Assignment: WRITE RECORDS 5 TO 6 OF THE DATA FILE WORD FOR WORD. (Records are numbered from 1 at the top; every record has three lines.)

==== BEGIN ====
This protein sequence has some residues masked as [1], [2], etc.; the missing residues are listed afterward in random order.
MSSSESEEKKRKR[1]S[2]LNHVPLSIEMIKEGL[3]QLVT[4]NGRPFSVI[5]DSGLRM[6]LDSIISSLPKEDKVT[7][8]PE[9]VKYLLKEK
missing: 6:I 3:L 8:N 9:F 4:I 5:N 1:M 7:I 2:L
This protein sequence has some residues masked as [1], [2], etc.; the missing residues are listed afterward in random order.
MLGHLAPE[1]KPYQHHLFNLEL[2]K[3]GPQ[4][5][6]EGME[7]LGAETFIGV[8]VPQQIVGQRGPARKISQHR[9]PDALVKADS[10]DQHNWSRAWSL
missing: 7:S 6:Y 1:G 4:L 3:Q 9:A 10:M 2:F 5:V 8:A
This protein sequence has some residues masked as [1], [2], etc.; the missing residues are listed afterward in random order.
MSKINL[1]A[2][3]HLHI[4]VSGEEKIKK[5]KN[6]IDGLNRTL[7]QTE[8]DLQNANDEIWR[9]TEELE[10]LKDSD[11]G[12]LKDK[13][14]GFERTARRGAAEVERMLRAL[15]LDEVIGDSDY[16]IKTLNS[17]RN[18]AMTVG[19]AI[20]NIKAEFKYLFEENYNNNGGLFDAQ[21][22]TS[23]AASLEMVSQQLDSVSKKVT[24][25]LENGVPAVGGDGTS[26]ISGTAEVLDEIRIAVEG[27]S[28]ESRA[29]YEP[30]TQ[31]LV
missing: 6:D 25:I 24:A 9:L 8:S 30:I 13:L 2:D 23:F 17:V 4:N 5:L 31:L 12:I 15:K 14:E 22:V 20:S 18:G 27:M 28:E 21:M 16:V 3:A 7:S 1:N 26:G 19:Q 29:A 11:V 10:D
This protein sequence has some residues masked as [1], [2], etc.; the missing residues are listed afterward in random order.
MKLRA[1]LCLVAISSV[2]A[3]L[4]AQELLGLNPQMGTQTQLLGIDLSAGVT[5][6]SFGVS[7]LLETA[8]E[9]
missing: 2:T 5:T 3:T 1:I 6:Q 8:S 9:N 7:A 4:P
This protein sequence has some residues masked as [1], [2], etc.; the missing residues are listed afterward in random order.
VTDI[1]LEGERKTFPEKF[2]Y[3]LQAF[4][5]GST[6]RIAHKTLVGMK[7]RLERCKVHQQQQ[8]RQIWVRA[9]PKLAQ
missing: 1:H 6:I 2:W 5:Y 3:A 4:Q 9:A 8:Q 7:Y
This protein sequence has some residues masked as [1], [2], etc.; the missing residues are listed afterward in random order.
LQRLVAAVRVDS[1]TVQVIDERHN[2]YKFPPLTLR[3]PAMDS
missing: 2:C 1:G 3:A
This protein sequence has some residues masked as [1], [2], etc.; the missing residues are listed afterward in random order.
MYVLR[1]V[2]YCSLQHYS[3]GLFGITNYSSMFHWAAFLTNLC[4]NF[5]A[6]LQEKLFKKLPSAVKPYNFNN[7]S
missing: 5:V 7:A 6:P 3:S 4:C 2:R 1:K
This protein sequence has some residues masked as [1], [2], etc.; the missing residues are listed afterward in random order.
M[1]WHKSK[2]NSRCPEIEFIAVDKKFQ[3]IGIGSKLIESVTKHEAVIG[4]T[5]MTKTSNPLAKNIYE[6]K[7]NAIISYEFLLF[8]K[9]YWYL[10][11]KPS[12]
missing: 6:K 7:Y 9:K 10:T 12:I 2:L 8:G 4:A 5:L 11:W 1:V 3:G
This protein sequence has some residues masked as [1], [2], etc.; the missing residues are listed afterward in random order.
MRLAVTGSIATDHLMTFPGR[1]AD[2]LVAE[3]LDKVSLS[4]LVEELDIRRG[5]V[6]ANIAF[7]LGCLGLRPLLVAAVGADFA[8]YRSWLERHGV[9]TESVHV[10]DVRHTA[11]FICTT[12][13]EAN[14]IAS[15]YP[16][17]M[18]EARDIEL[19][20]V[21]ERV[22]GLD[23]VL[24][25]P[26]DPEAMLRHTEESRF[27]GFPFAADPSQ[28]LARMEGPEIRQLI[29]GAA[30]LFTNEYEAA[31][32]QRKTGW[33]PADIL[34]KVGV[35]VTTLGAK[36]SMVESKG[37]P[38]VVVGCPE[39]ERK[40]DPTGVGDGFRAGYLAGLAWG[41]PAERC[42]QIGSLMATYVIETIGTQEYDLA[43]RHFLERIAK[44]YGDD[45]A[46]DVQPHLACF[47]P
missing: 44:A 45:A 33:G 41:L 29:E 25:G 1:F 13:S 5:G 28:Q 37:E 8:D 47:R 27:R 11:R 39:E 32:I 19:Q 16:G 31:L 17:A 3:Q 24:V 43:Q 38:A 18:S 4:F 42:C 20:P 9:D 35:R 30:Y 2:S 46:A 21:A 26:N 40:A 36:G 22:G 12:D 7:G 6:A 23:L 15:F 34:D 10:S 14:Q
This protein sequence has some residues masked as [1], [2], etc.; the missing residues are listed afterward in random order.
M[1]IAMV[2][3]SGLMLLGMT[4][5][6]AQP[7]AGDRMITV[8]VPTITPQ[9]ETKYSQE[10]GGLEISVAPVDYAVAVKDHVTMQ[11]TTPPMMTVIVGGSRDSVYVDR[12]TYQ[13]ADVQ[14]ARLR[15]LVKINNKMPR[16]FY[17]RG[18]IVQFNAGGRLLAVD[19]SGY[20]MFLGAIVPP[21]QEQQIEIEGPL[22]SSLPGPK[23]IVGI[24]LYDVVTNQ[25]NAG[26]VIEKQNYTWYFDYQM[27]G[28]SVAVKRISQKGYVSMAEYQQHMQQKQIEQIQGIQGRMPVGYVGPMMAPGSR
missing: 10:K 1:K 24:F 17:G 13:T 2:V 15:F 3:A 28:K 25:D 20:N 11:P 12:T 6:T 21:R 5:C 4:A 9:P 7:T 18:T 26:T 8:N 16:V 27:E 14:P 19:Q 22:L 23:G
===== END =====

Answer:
This protein sequence has some residues masked as [1], [2], etc.; the missing residues are listed afterward in random order.
VTDI[1]LEGERKTFPEKF[2]Y[3]LQAF[4][5]GST[6]RIAHKTLVGMK[7]RLERCKVHQQQQ[8]RQIWVRA[9]PKLAQ
missing: 1:H 6:I 2:W 5:Y 3:A 4:Q 9:A 8:Q 7:Y
This protein sequence has some residues masked as [1], [2], etc.; the missing residues are listed afterward in random order.
LQRLVAAVRVDS[1]TVQVIDERHN[2]YKFPPLTLR[3]PAMDS
missing: 2:C 1:G 3:A